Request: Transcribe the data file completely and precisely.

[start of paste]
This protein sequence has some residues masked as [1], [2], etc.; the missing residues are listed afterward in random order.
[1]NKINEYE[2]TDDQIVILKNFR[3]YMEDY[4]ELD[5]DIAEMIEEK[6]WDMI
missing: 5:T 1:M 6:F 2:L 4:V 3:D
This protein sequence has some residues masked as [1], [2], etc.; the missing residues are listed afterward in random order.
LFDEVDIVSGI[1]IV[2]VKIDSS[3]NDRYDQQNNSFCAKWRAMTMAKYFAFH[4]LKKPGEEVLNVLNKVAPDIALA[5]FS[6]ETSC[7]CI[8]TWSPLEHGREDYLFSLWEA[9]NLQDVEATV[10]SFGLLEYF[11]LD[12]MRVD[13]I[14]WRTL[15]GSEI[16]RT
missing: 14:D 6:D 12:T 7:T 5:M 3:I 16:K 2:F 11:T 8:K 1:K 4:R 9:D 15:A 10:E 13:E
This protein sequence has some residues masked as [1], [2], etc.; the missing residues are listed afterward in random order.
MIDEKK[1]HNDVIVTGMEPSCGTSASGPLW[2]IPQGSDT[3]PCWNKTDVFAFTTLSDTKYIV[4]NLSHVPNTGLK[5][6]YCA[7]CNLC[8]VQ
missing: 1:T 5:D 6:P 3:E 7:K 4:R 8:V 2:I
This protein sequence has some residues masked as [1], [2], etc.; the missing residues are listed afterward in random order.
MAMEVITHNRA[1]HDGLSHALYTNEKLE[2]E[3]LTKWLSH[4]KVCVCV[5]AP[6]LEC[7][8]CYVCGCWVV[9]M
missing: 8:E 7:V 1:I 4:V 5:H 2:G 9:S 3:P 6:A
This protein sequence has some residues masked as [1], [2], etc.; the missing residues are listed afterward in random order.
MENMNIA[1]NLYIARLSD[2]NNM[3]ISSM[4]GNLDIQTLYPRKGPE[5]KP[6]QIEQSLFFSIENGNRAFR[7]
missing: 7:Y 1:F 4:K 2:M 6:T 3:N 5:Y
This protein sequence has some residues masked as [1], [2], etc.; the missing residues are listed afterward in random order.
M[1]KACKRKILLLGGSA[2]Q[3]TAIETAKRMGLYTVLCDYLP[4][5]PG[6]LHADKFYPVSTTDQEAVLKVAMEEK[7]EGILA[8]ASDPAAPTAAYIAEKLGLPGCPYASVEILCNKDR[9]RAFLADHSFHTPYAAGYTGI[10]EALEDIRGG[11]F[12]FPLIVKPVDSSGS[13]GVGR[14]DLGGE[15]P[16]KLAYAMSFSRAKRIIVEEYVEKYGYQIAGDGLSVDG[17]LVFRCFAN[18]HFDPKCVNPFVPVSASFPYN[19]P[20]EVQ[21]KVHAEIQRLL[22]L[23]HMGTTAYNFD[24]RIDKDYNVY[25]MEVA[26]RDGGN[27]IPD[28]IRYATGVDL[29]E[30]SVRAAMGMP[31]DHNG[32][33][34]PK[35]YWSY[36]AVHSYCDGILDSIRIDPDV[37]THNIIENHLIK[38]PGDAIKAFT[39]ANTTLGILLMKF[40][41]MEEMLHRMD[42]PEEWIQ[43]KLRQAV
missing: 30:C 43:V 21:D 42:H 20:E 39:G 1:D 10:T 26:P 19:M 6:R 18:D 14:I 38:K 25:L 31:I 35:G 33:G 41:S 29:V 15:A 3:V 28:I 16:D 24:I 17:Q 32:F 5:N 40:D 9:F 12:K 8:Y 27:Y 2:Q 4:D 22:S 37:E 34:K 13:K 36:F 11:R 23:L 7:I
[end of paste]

This protein sequence has some residues masked as [1], [2], etc.; the missing residues are listed afterward in random order.
[1]NKINEYE[2]TDDQIVILKNFR[3]YMEDY[4]ELD[5]DIAEMIEEK[6]WDMI
missing: 5:T 1:M 6:F 2:L 4:V 3:D
This protein sequence has some residues masked as [1], [2], etc.; the missing residues are listed afterward in random order.
LFDEVDIVSGI[1]IV[2]VKIDSS[3]NDRYDQQNNSFCAKWRAMTMAKYFAFH[4]LKKPGEEVLNVLNKVAPDIALA[5]FS[6]ETSC[7]CI[8]TWSPLEHGREDYLFSLWEA[9]NLQDVEATV[10]SFGLLEYF[11]LD[12]MRVD[13]I[14]WRTL[15]GSEI[16]RT
missing: 14:D 6:D 12:T 7:T 5:M 3:I 16:K 2:F 11:T 8:K 1:K 4:R 9:D 15:A 10:E 13:E
This protein sequence has some residues masked as [1], [2], etc.; the missing residues are listed afterward in random order.
MIDEKK[1]HNDVIVTGMEPSCGTSASGPLW[2]IPQGSDT[3]PCWNKTDVFAFTTLSDTKYIV[4]NLSHVPNTGLK[5][6]YCA[7]CNLC[8]VQ
missing: 1:T 5:D 6:P 3:E 7:K 4:R 8:V 2:I
This protein sequence has some residues masked as [1], [2], etc.; the missing residues are listed afterward in random order.
MAMEVITHNRA[1]HDGLSHALYTNEKLE[2]E[3]LTKWLSH[4]KVCVCV[5]AP[6]LEC[7][8]CYVCGCWVV[9]M
missing: 8:E 7:V 1:I 4:V 5:H 2:G 9:S 3:P 6:A
This protein sequence has some residues masked as [1], [2], etc.; the missing residues are listed afterward in random order.
MENMNIA[1]NLYIARLSD[2]NNM[3]ISSM[4]GNLDIQTLYPRKGPE[5]KP[6]QIEQSLFFSIENGNRAFR[7]
missing: 7:Y 1:F 4:K 2:M 6:T 3:N 5:Y
This protein sequence has some residues masked as [1], [2], etc.; the missing residues are listed afterward in random order.
M[1]KACKRKILLLGGSA[2]Q[3]TAIETAKRMGLYTVLCDYLP[4][5]PG[6]LHADKFYPVSTTDQEAVLKVAMEEK[7]EGILA[8]ASDPAAPTAAYIAEKLGLPGCPYASVEILCNKDR[9]RAFLADHSFHTPYAAGYTGI[10]EALEDIRGG[11]F[12]FPLIVKPVDSSGS[13]GVGR[14]DLGGE[15]P[16]KLAYAMSFSRAKRIIVEEYVEKYGYQIAGDGLSVDG[17]LVFRCFAN[18]HFDPKCVNPFVPVSASFPYN[19]P[20]EVQ[21]KVHAEIQRLL[22]L[23]HMGTTAYNFD[24]RIDKDYNVY[25]MEVA[26]RDGGN[27]IPD[28]IRYATGVDL[29]E[30]SVRAAMGMP[31]DHNG[32][33][34]PK[35]YWSY[36]AVHSYCDGILDSIRIDPDV[37]THNIIENHLIK[38]PGDAIKAFT[39]ANTTLGILLMKF[40][41]MEEMLHRMD[42]PEEWIQ[43]KLRQAV
missing: 30:C 43:V 21:D 42:H 20:E 39:G 1:D 10:T 26:P 19:M 6:R 18:D 14:I 38:K 25:L 31:I 35:G 33:G 41:S 29:V 15:A 3:V 28:I 16:D 24:I 17:Q 32:F 5:N 40:D 9:F 12:K 8:Y 27:Y 2:Q 4:D 22:S 37:E 34:K 13:K 36:F 11:R 23:L 7:I